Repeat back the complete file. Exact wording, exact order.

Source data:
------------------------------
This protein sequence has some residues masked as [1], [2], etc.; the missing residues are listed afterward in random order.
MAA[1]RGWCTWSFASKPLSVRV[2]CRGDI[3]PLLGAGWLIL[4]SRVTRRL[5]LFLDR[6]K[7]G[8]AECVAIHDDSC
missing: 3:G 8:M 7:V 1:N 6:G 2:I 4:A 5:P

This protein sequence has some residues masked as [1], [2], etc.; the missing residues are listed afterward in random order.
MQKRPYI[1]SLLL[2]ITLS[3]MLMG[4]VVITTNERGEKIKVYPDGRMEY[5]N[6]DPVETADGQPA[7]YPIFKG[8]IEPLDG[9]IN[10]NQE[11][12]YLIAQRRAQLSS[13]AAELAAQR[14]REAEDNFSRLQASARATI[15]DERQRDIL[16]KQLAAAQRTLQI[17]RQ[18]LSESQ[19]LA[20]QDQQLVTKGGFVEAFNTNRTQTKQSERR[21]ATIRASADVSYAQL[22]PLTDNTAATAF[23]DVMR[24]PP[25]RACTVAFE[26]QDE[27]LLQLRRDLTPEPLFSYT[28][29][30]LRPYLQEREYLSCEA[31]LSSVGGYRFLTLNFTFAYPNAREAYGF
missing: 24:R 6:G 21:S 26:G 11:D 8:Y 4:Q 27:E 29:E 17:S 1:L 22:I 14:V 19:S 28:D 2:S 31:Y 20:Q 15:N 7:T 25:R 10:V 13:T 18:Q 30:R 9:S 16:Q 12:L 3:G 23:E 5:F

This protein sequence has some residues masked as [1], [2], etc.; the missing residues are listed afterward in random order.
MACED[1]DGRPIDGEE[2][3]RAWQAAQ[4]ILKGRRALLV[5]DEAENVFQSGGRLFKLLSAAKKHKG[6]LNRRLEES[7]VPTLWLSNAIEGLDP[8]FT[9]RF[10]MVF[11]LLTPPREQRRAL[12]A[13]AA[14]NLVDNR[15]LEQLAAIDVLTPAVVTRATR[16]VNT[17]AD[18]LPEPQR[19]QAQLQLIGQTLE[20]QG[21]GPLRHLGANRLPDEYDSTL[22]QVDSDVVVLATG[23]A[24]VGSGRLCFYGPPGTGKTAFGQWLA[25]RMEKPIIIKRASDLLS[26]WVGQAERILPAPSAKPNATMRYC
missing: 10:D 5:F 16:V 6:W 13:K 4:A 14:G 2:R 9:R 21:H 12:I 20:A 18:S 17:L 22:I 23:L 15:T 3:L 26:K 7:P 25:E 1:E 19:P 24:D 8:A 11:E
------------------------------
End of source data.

This protein sequence has some residues masked as [1], [2], etc.; the missing residues are listed afterward in random order.
MAA[1]RGWCTWSFASKPLSVRV[2]CRGDI[3]PLLGAGWLIL[4]SRVTRRL[5]LFLDR[6]K[7]G[8]AECVAIHDDSC
missing: 3:G 8:M 7:V 1:N 6:G 2:I 4:A 5:P

This protein sequence has some residues masked as [1], [2], etc.; the missing residues are listed afterward in random order.
MQKRPYI[1]SLLL[2]ITLS[3]MLMG[4]VVITTNERGEKIKVYPDGRMEY[5]N[6]DPVETADGQPA[7]YPIFKG[8]IEPLDG[9]IN[10]NQE[11][12]YLIAQRRAQLSS[13]AAELAAQR[14]REAEDNFSRLQASARATI[15]DERQRDIL[16]KQLAAAQRTLQI[17]RQ[18]LSESQ[19]LA[20]QDQQLVTKGGFVEAFNTNRTQTKQSERR[21]ATIRASADVSYAQL[22]PLTDNTAATAF[23]DVMR[24]PP[25]RACTVAFE[26]QDE[27]LLQLRRDLTPEPLFSYT[28][29][30]LRPYLQEREYLSCEA[31]LSSVGGYRFLTLNFTFAYPNAREAYGF
missing: 24:R 6:G 21:S 26:G 11:D 8:Y 4:Q 27:E 29:E 17:S 1:L 22:I 14:V 19:S 28:D 2:S 31:Y 20:Q 15:N 7:T 25:R 10:V 13:T 18:Q 30:R 9:S 16:Q 12:L 3:G 23:E 5:F

This protein sequence has some residues masked as [1], [2], etc.; the missing residues are listed afterward in random order.
MACED[1]DGRPIDGEE[2][3]RAWQAAQ[4]ILKGRRALLV[5]DEAENVFQSGGRLFKLLSAAKKHKG[6]LNRRLEES[7]VPTLWLSNAIEGLDP[8]FT[9]RF[10]MVF[11]LLTPPREQRRAL[12]A[13]AA[14]NLVDNR[15]LEQLAAIDVLTPAVVTRATR[16]VNT[17]AD[18]LPEPQR[19]QAQLQLIGQTLE[20]QG[21]GPLRHLGANRLPDEYDSTL[22]QVDSDVVVLATG[23]A[24]VGSGRLCFYGPPGTGKTAFGQWLA[25]RMEKPIIIKRASDLLS[26]WVGQAERILPAPSAKPNATMRYC
missing: 10:D 5:F 16:V 6:W 13:K 4:A 14:G 2:R 9:R 21:H 12:I 20:A 18:S 17:L 22:I 23:L 15:T 3:L 26:K 7:P 25:E 1:E 19:P 24:D 8:A 11:E